Contributions to the economy

The economic significance of recreational hunting should not be underestimated, as it makes a substantial contribution to both national and local economies. Unlike contract shooters or employed pest controllers, recreational hunters do not receive compensation but still play a vital role in stimulating economic activity. According to a nationwide survey conducted in 2014 on Australian recreational hunters' expenditures and motivations, the average annual direct expenditure per hunter on hunting activities amounted to $1,835, with an additional indirect contribution of $2,168, resulting in a total economic impact exceeding $1 billion. Subsequent estimates for the 2019-2020 period revealed an even greater annual contribution, surpassing $2.4 billion to the national economy. In Victoria alone, recreational hunting contributes approximately $365 million annually and supports 3,138 jobs. This economic impact underscores the importance of recreational hunters, especially considering that while both contract and volunteer shooters incur costs per unit eradicated, recreational hunters make a positive contribution per unit eradicated.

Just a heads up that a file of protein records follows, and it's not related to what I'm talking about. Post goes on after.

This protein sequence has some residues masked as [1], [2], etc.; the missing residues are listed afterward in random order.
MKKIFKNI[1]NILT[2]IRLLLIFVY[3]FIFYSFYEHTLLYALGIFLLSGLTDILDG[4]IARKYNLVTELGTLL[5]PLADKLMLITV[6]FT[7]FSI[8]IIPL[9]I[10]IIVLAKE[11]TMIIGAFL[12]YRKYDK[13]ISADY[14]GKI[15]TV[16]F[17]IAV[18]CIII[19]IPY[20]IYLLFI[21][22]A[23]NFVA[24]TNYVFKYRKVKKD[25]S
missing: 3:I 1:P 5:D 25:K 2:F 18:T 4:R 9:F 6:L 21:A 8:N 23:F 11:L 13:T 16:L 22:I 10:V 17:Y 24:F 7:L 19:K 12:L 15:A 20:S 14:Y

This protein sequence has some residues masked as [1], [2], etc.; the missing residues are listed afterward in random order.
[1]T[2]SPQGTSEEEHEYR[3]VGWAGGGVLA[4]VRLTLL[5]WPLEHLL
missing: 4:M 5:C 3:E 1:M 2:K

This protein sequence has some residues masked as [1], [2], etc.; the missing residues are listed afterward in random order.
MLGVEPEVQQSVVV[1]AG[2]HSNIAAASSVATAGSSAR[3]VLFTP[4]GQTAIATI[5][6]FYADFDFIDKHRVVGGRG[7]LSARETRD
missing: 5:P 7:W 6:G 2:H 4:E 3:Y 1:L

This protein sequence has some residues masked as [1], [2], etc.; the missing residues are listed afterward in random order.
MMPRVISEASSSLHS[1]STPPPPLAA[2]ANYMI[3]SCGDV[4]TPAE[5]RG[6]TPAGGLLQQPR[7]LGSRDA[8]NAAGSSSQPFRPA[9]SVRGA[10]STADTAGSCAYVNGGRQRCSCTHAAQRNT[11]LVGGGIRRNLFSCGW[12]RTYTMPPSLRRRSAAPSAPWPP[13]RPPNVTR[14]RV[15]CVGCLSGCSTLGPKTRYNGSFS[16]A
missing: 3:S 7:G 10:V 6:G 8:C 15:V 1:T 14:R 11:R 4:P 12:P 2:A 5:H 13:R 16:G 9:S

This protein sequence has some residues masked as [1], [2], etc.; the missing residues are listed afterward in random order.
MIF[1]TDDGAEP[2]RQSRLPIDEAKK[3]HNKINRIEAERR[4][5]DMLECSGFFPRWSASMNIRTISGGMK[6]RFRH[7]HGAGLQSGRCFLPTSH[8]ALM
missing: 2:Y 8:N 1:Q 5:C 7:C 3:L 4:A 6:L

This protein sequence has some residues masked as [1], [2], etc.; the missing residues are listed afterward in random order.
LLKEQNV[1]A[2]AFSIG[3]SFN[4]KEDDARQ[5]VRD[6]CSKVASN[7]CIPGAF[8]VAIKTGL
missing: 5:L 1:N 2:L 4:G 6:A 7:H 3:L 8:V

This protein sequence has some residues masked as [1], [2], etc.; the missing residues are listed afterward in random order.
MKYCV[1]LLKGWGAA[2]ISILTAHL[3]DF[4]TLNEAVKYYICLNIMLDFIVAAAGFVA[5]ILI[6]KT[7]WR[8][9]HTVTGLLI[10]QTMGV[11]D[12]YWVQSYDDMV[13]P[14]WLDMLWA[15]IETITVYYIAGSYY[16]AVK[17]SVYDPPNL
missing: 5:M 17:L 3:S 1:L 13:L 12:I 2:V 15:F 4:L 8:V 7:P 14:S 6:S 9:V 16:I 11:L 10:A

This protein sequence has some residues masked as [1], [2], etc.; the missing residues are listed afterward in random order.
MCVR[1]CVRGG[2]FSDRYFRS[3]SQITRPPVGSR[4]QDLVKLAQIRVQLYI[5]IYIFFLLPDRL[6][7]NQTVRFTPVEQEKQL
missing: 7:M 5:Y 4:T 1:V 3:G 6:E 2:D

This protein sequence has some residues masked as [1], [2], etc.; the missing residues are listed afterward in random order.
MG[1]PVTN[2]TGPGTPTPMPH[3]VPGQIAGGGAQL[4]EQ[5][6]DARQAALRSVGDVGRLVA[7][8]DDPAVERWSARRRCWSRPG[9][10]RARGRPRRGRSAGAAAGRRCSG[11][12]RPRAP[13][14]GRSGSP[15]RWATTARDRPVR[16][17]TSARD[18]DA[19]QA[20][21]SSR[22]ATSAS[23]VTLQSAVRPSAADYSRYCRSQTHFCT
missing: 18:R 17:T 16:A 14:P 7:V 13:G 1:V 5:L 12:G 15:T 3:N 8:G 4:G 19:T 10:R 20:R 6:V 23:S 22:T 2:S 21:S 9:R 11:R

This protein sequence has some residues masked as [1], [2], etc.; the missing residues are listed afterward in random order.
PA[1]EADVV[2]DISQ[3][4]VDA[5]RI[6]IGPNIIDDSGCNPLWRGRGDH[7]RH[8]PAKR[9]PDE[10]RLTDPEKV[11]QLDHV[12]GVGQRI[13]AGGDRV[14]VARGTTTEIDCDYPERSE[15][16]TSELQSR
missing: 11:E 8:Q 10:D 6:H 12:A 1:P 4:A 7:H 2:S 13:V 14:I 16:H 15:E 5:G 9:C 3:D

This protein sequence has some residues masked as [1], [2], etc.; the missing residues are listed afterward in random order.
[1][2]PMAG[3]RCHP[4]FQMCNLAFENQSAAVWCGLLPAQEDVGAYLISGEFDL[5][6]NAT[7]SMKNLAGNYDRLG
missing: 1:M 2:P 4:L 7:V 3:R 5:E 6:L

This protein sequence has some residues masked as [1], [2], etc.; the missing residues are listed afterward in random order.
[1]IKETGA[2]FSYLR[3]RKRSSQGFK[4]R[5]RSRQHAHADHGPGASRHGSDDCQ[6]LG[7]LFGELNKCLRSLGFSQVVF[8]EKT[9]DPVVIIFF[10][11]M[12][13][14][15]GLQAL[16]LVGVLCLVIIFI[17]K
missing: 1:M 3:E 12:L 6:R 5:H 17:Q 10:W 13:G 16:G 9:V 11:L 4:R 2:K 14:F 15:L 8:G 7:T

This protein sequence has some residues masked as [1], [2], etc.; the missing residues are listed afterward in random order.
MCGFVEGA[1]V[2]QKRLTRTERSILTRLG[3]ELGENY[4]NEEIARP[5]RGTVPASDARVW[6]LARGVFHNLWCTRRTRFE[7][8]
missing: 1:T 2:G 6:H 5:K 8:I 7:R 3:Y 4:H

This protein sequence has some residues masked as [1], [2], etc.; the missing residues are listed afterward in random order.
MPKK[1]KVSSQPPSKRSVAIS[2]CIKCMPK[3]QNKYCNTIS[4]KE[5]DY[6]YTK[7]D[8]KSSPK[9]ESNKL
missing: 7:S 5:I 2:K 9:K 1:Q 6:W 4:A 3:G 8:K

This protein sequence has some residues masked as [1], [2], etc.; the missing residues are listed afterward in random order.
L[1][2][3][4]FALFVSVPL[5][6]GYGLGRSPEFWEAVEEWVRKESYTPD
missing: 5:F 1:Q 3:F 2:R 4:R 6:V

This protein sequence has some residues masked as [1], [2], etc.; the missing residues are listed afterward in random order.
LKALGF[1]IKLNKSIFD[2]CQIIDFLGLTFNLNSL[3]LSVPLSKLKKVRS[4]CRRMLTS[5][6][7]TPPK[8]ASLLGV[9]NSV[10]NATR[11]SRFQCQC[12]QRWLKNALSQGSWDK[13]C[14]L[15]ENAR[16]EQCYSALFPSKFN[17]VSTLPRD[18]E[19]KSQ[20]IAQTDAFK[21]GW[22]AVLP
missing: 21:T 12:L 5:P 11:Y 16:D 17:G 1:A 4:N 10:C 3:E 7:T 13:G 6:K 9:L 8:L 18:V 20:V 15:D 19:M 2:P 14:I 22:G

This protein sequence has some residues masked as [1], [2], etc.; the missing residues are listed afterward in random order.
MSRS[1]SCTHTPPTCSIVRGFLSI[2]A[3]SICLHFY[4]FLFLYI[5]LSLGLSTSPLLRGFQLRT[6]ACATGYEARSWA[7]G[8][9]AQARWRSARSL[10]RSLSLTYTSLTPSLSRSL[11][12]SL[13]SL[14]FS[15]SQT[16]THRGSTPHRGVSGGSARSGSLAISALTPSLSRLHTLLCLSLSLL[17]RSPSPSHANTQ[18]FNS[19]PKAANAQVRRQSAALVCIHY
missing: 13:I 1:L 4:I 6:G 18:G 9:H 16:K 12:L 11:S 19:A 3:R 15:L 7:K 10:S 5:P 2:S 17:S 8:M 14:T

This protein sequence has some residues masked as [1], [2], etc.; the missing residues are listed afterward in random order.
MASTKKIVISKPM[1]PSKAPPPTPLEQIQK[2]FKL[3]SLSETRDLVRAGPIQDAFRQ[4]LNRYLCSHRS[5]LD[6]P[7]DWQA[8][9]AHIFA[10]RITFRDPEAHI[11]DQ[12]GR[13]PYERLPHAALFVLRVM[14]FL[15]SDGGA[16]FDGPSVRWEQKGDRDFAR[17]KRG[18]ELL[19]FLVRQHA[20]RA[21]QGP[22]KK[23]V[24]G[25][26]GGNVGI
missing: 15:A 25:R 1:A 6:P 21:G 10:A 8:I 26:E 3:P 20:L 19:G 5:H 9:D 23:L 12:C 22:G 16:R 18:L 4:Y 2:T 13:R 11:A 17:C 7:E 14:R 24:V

Queensland should learn from other states.


Implementation into Queensland does not have to be overnight. New South Wales has been building its public land hunting over the past nearly 20 years, being able to grow an entire business group that operates under the NSW Department of Primary Industries. Queensland can easily create a new business group within the Department of Agriculture and Fisheries, building up slowly using secondments from various business groups and DESI QPWS Rangers. This small working group can liaise with the NSW DPI and Vic GMA on licensing, choosing forests, booking (if QLD leans towards the NSW system) systems, and legislation.

Not all public lands need to open at once, rather, a small amount can be used for a trial.

As shown by other leading states, this is possible to do. Not only is it possible, it actively contributes to biosecurity goals and outcomes. Queensland should learn from other states.

We propose a trial of one to three state forests that are known to have the largest populations of invasive vertebrates in the state, being open to vetted members of the public.